After getting settled in we went to the marina office to pay our bill. We then paid social calls on Journey with Rick and Margi, meeting another Rick and Betsy of Rick and Roll. We then stopped by Sweet Pea seeing Jim and Dale again and meeting Lynda and Bob of Erika Lin. Lynda said she felt like she knew us because she is a follower of this blog. Lisa and I then walked back to Why Knot for a rest before meeting everyone at 6:00 pm for dinner at Hooter’s directly on shore by the marina.
As a little funny aside, a few weeks ago Lisa ordered a new sleep number bed for the boat that was shipped to the marina awaiting for our arrival. So the marina was very glad to see us and give us our four large boxes of stuff as they had run out of places to keep them. As soon as they heard out boat name calling out they were very eager to schlep them over to us dockside and for us take them off their hands. This kind of became a marina joke as boaters wanted to know who was getting a new bed and the marina kept asking if the boaters were on Why Knot.
So we’re in Norfolk. We’ve reached the end. Well, actually we reached the beginning as the mile numbering system of the ICW starts here at Mile 0 and goes up going south. Its kind of like we’ve been going backwards the entire time counting down to zero. According to my log we have travelled 1150 statute miles since taking delivery of the boat. This includes the 1055 marked miles of the ICW from Pompano Beach, Florida, as well as a few daytrips and pump out station runs.
We started in narrow canals lined with high rise buildings giving way to multi-million dollar mansions and multi-million dollar mega yachts, palm trees and manatees, the vehicle assembly building at Cape Kennedy that we could see for days, porpoises, comical cormorants, lots of pelicans, beautiful sunrises and sunsets, marshes that seemed to go on forever, beautiful anchorages, quaint small towns, large inlets with crystal clear water, beautiful sunny skies that gave way to violent outbursts of fury, beautiful marinas with every kind of vessel imaginable, crab fishermen and their ever present floats dotting the water, an elephant playing in the ICW, the sounds of nature all around as well the splash off the bow of the boat and the Caterpillar 3208 humming peacefully beneath our feet, and horizons that would make us stop and stare. We learned to love our boat, Why Knot, knowing all of her joys and foibles. We learned how to handle her and how she would just keep giving and giving us more pleasure safely and surely. But most important and most enjoyable are all the wonderful people we have met and the new friends we have made. There are too many to name. We have learned to love Why Knot as our home along with everything that goes with it.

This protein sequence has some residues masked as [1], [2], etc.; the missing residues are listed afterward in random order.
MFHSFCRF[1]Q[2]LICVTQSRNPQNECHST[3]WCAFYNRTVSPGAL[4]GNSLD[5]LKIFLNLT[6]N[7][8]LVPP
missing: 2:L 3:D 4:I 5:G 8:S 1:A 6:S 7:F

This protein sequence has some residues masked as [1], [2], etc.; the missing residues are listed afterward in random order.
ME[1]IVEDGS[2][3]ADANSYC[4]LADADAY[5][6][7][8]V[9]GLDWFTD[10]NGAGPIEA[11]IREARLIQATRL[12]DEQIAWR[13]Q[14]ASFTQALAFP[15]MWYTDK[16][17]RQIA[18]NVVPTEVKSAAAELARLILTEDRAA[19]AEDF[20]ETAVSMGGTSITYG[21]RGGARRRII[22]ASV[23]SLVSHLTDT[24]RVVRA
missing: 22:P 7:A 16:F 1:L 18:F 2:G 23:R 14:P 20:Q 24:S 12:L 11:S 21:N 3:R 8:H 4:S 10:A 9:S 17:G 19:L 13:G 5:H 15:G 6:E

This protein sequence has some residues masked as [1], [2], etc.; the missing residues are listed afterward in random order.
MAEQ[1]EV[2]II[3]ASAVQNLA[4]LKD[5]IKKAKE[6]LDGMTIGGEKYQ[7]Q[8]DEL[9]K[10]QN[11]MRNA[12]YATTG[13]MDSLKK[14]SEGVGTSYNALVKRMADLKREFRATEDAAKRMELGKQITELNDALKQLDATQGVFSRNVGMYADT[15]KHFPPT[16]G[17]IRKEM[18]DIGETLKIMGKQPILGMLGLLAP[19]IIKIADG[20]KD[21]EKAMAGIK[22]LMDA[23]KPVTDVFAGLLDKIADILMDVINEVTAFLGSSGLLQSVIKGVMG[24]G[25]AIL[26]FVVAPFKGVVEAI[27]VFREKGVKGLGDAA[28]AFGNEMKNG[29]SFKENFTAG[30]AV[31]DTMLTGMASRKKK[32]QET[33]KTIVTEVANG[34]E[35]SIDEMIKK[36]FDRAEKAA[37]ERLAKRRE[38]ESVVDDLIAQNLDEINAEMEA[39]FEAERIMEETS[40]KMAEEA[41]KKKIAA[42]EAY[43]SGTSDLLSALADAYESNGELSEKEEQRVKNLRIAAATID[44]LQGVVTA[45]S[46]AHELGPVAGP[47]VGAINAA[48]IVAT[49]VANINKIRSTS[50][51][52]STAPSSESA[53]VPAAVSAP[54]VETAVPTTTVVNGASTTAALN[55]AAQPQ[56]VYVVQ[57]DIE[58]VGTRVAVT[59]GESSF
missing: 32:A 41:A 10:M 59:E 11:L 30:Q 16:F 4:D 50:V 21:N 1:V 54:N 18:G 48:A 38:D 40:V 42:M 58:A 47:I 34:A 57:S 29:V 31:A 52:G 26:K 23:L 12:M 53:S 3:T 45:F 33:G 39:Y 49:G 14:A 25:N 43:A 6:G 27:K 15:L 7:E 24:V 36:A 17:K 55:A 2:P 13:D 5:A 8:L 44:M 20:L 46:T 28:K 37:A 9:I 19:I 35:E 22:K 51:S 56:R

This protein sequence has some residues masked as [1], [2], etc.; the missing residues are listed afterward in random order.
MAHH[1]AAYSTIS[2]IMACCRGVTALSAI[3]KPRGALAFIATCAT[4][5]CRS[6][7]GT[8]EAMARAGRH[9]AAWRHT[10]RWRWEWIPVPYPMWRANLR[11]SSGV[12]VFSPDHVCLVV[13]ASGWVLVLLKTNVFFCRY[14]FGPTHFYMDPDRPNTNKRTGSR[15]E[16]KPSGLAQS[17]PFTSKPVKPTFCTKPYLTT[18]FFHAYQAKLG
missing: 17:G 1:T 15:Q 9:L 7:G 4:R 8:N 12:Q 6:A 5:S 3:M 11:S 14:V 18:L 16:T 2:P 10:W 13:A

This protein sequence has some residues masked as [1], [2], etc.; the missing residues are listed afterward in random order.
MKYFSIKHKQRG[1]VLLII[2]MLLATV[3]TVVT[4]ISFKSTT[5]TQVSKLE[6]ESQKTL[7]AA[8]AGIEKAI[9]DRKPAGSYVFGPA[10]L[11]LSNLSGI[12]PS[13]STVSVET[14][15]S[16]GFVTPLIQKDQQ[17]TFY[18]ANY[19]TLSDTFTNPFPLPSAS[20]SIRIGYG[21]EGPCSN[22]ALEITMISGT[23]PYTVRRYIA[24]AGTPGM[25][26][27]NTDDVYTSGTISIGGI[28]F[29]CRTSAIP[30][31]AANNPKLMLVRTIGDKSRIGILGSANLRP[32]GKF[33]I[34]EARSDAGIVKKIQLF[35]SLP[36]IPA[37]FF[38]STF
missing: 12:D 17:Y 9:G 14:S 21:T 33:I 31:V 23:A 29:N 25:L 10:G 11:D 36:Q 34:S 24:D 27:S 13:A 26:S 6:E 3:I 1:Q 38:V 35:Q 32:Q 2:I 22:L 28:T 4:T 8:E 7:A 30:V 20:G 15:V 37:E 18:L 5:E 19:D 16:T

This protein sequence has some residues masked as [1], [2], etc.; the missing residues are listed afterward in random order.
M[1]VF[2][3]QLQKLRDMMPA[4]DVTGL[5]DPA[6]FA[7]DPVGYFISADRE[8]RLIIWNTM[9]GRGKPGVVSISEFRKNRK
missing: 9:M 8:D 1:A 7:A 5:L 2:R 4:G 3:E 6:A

But from here a new chapter of our Great Loop cruise starts. We leave the mostly protected confines of the ICW and venture out into new things that we are confident will be even more glorious and challenging than what we've experienced so far
1150 miles down, 4850 to go.
This is awesome!